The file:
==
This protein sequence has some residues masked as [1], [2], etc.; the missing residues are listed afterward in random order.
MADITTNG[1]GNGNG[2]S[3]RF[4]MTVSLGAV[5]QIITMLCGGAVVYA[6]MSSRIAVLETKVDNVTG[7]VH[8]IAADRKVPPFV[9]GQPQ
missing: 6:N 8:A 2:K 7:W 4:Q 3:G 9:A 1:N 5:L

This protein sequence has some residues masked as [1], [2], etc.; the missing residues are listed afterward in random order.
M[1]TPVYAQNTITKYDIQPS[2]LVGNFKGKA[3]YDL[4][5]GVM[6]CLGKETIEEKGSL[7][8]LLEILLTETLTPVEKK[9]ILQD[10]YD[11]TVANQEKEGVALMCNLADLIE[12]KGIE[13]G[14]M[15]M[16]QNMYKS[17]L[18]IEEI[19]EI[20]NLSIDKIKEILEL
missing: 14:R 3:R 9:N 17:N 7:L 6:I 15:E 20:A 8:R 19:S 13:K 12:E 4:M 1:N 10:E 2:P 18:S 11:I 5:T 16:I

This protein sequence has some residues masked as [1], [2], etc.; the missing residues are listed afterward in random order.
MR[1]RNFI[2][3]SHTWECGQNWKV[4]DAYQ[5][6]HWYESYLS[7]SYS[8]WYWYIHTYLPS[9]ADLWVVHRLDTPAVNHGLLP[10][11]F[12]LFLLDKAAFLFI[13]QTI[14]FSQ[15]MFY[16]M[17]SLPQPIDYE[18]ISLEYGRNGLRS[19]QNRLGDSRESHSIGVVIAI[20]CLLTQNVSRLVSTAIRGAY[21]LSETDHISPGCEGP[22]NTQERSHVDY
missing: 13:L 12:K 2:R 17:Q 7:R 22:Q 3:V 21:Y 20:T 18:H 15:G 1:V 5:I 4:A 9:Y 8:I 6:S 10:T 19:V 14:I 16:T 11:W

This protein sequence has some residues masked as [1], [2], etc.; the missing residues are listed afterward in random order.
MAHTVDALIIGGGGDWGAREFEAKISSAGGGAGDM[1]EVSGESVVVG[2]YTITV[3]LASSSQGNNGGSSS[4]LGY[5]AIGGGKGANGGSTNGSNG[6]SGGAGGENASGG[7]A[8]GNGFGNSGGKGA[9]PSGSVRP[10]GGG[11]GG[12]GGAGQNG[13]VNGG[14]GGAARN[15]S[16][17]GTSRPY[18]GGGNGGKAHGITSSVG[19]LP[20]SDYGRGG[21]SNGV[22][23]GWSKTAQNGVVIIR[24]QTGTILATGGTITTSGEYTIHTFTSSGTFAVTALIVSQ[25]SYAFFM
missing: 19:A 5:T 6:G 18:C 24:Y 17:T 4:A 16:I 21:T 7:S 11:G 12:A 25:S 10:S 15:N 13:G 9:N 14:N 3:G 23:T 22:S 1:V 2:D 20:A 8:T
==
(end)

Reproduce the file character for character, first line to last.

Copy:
This protein sequence has some residues masked as [1], [2], etc.; the missing residues are listed afterward in random order.
MADITTNG[1]GNGNG[2]S[3]RF[4]MTVSLGAV[5]QIITMLCGGAVVYA[6]MSSRIAVLETKVDNVTG[7]VH[8]IAADRKVPPFV[9]GQPQ
missing: 6:N 8:A 2:K 7:W 4:Q 3:G 9:A 1:N 5:L

This protein sequence has some residues masked as [1], [2], etc.; the missing residues are listed afterward in random order.
M[1]TPVYAQNTITKYDIQPS[2]LVGNFKGKA[3]YDL[4][5]GVM[6]CLGKETIEEKGSL[7][8]LLEILLTETLTPVEKK[9]ILQD[10]YD[11]TVANQEKEGVALMCNLADLIE[12]KGIE[13]G[14]M[15]M[16]QNMYKS[17]L[18]IEEI[19]EI[20]NLSIDKIKEILEL
missing: 14:R 3:R 9:N 17:N 7:L 6:I 15:E 20:A 8:R 19:S 13:K 12:E 4:M 1:N 10:E 2:P 18:S 11:I 5:T 16:I

This protein sequence has some residues masked as [1], [2], etc.; the missing residues are listed afterward in random order.
MR[1]RNFI[2][3]SHTWECGQNWKV[4]DAYQ[5][6]HWYESYLS[7]SYS[8]WYWYIHTYLPS[9]ADLWVVHRLDTPAVNHGLLP[10][11]F[12]LFLLDKAAFLFI[13]QTI[14]FSQ[15]MFY[16]M[17]SLPQPIDYE[18]ISLEYGRNGLRS[19]QNRLGDSRESHSIGVVIAI[20]CLLTQNVSRLVSTAIRGAY[21]LSETDHISPGCEGP[22]NTQERSHVDY
missing: 13:L 12:K 2:R 17:Q 7:R 22:Q 3:V 21:Y 20:T 18:H 15:G 1:V 5:I 4:A 9:Y 8:I 6:S 10:T 19:V 14:I 16:T 11:W

This protein sequence has some residues masked as [1], [2], etc.; the missing residues are listed afterward in random order.
MAHTVDALIIGGGGDWGAREFEAKISSAGGGAGDM[1]EVSGESVVVG[2]YTITV[3]LASSSQGNNGGSSS[4]LGY[5]AIGGGKGANGGSTNGSNG[6]SGGAGGENASGG[7]A[8]GNGFGNSGGKGA[9]PSGSVRP[10]GGG[11]GG[12]GGAGQNG[13]VNGG[14]GGAARN[15]S[16][17]GTSRPY[18]GGGNGGKAHGITSSVG[19]LP[20]SDYGRGG[21]SNGV[22][23]GWSKTAQNGVVIIR[24]QTGTILATGGTITTSGEYTIHTFTSSGTFAVTALIVSQ[25]SYAFFM
missing: 19:A 5:T 6:G 18:C 24:Y 17:T 4:A 16:I 21:T 7:S 11:G 12:A 25:S 10:S 15:N 13:G 9:N 14:N 3:G 23:T 22:S 1:V 2:D 20:A 8:T